BMW maintenance is costlier
Not only is labor on average more expensive on BMWs, but the replacement parts often cost considerably more than what you would pay for a domestic vehicle. As a high-end performance vehicle, BMWs require more maintenance than a Honda, and that maintenance has to be done properly.
It’s a bad idea to go to the local Walmart and save a buck by getting the discount oil for your BMW. It’s a bad idea to stretch the maintenance schedule on oil changes, spark plug replacements, etc. Saving some money by filling the tank with 87 instead of 93 is also ill-advised.
When BMW owners do not stick to the maintenance schedule or skim on the repairs, that is when they start having serious problems compound, and this contributes to their reputation for not being reliable.
Consumer Reviews rates BMW reliability poorly
BMW has not scored above average with Consumer Reports since 2007. Consumer Reports has consistently ranked several different BMW models in the top ten least reliable vehicles in recent years. Consumer Reports has also noted that BMW in recent years has shifted from a focus on the driver to a focus on technology and comfort. The BMW 5 Series frequently takes hits with consumer reviews, including on Consumer Reports where the Series recently dropped to a below-average reliability rating because drivers reported electronic failures.
Of course, consumer surveys should be taken with a grain of salt because negative reviews can be based on very minor or even nonexistent issues, but on the other hand, consumer surveys can be indicative of the vehicle’s overall reliability.
Below is a table of BMW reliability compared to other vehicles in the luxury vehicle class (Infiniti more or less). As you can see, BMW performed the worst in reliability rankings. This data was compiled from Repair Pal.
|Car Manufacturer||Reliability Rating|
BMWs are reliable where it REALLY matters
So with everything you have read about BMW reliability problems how could I possibly still suggest that these vehicles are relatively reliable?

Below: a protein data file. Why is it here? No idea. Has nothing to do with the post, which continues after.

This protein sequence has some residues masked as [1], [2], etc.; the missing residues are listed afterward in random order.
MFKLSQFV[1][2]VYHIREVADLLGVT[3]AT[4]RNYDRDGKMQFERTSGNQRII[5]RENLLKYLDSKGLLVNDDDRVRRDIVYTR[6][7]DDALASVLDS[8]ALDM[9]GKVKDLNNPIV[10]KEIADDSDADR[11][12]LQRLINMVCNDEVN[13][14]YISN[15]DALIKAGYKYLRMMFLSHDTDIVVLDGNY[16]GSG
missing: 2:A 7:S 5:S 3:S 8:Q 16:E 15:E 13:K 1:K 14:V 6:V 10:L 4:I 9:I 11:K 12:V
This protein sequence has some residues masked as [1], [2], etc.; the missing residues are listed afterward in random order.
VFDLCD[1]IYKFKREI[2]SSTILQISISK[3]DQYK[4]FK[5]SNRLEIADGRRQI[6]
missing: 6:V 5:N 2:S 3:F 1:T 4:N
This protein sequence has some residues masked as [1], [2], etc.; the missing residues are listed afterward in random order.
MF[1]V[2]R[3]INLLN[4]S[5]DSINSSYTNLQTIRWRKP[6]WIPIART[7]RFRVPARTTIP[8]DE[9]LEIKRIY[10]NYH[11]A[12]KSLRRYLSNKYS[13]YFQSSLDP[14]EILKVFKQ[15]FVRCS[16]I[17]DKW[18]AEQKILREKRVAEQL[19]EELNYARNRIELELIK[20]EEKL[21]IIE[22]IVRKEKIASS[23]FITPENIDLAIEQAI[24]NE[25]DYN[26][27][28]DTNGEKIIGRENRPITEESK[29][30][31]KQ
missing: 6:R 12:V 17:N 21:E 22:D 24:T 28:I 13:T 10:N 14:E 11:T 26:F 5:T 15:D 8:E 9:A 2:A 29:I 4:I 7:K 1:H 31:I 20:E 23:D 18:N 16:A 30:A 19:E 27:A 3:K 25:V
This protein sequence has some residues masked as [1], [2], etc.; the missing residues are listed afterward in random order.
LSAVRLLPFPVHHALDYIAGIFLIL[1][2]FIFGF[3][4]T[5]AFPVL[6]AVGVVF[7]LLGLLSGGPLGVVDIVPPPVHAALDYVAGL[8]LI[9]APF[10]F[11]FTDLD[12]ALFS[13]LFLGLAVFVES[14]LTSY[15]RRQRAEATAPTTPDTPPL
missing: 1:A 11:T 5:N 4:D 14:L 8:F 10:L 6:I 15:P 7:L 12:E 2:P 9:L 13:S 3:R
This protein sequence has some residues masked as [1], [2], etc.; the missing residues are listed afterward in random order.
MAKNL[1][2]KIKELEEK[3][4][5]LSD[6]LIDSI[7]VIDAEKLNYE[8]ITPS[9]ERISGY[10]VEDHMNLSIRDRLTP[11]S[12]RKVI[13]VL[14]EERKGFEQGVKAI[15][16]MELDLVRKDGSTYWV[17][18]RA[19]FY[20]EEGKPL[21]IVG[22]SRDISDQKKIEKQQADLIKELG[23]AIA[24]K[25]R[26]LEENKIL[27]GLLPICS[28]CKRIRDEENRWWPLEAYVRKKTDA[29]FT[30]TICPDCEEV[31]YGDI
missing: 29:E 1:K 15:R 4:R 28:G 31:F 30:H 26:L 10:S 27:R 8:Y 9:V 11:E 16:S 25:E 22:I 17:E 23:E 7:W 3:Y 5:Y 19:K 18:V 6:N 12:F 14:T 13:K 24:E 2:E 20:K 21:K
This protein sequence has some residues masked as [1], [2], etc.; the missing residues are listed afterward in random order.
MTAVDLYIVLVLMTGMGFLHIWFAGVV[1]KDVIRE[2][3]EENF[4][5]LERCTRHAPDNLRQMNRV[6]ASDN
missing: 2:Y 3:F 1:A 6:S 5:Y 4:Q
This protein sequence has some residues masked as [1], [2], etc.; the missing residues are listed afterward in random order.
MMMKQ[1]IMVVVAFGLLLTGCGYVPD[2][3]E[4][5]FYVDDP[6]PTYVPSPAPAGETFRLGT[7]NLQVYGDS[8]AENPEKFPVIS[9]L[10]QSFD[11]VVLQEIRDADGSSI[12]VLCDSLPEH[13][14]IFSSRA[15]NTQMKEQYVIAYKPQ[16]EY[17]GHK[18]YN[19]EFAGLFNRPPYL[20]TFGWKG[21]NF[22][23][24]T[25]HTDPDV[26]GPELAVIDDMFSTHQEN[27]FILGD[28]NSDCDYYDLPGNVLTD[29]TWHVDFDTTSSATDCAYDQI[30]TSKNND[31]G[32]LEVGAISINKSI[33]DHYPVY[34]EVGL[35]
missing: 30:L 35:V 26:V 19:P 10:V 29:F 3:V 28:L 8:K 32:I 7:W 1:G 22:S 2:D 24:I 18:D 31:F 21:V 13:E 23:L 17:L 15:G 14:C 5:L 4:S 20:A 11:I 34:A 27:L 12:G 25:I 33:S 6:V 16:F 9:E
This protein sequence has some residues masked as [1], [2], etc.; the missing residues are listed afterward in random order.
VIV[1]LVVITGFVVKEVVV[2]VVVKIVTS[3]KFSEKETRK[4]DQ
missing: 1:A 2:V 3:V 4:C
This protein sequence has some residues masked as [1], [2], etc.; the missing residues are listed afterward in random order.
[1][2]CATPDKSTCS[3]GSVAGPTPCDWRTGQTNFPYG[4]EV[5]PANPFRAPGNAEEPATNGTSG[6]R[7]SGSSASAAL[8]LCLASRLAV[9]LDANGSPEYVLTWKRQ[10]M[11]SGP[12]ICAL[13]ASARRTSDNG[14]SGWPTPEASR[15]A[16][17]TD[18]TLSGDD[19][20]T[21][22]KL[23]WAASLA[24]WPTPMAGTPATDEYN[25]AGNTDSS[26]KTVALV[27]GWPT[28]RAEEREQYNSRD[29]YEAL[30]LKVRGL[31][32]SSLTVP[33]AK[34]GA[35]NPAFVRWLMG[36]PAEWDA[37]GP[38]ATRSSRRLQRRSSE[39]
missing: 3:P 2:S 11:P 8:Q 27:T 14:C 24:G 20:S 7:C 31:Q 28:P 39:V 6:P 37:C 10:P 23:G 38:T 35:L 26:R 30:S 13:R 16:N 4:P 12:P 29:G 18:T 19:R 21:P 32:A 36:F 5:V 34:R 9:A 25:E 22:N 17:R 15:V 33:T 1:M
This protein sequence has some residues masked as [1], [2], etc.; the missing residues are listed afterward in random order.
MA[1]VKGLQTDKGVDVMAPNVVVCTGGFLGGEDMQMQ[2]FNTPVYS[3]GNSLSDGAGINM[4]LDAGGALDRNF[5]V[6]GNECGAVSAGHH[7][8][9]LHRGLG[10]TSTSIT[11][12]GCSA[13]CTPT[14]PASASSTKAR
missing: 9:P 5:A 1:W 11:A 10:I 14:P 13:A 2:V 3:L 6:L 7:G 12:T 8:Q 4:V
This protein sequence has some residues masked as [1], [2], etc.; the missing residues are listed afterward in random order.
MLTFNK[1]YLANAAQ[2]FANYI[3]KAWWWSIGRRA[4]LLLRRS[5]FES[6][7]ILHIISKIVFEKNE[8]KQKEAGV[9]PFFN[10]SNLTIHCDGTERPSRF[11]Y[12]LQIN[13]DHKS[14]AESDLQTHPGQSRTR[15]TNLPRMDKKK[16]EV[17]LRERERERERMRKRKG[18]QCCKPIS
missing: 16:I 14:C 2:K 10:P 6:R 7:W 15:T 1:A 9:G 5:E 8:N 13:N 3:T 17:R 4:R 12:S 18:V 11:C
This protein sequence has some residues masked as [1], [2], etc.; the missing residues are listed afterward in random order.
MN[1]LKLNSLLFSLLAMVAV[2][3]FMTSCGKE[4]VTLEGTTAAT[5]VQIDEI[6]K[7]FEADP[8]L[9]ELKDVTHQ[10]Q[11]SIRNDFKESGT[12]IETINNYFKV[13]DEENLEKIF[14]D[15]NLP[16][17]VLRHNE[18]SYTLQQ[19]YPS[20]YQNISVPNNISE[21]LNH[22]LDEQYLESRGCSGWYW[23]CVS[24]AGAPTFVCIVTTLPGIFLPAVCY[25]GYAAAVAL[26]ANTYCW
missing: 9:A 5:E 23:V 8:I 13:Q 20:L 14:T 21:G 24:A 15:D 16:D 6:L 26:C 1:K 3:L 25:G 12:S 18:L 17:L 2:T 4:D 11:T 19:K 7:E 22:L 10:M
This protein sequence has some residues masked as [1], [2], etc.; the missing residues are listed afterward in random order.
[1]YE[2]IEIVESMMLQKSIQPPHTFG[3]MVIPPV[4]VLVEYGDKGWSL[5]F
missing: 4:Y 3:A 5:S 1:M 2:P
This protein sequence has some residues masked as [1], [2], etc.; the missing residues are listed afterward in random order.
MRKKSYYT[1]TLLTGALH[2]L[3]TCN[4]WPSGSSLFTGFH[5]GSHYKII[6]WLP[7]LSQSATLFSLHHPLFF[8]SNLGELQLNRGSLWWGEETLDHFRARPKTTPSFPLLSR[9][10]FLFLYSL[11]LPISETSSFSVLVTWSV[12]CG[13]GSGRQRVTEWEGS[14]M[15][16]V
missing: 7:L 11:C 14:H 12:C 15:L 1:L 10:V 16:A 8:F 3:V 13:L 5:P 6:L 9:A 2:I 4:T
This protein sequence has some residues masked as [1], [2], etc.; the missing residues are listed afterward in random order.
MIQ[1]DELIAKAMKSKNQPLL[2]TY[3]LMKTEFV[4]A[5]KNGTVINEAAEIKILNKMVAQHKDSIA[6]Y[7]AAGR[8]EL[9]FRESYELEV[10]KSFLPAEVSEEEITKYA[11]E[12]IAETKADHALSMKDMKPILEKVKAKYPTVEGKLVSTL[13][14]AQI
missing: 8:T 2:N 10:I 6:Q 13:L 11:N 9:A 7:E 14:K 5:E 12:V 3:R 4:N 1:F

BMWs are relatively reliable because they rarely have seriously debilitating issues, and their reliability is rock solid when the owner sticks to the maintenance schedule.
In all my experience of working on my family’s BMWs and personally owning several, I have never once seen a serious drivetrain problem. I have never witnessed a serious engine, transmission, or differential problem on any of these vehicles. Now admittedly, I have had to replace valve cover gaskets, oil housing gaskets, rebuilt the variable valve timing unit, and performed service fluid replacements on the transmission and rear end.
Now ask yourself what car doesn’t need this kind of work done after 100k + miles? A Honda or a Toyota? Nope, they need this kind of maintenance just like every other car. The biggest difference is that the parts and labor just cost more on BMWs, sure there are certain additional components on a BMW that you wouldn’t find on a non-luxury vehicle, but part of owning a luxury car is also accepting that maintenance will be costlier.
One of the things that I love about BMW is that if you take care of the car and have the scheduled maintenance performed, you are going to have very few issues to speak of concerning the drivetrain. This isn’t a guarantee that you’ll never have a problem with your engine, but I promise the way they are making American cars nowadays, a BMW will blow an American drivetrain out of the water.
Recent BMW vs. old BMW reliability
BMW has changed just like any other car brand over the years. They have changed so much that I sometimes think of newer model BMWs as a different car brand entirely. The older model 3 Series E36 and E46 were far more reliable in terms of annual maintenance costs, and they were made to be driver-focused. Although a common gripe has always been that BMW is a little too comfortable with putting plastic parts in its coolant system, it is now only one out of many maintenance concerns.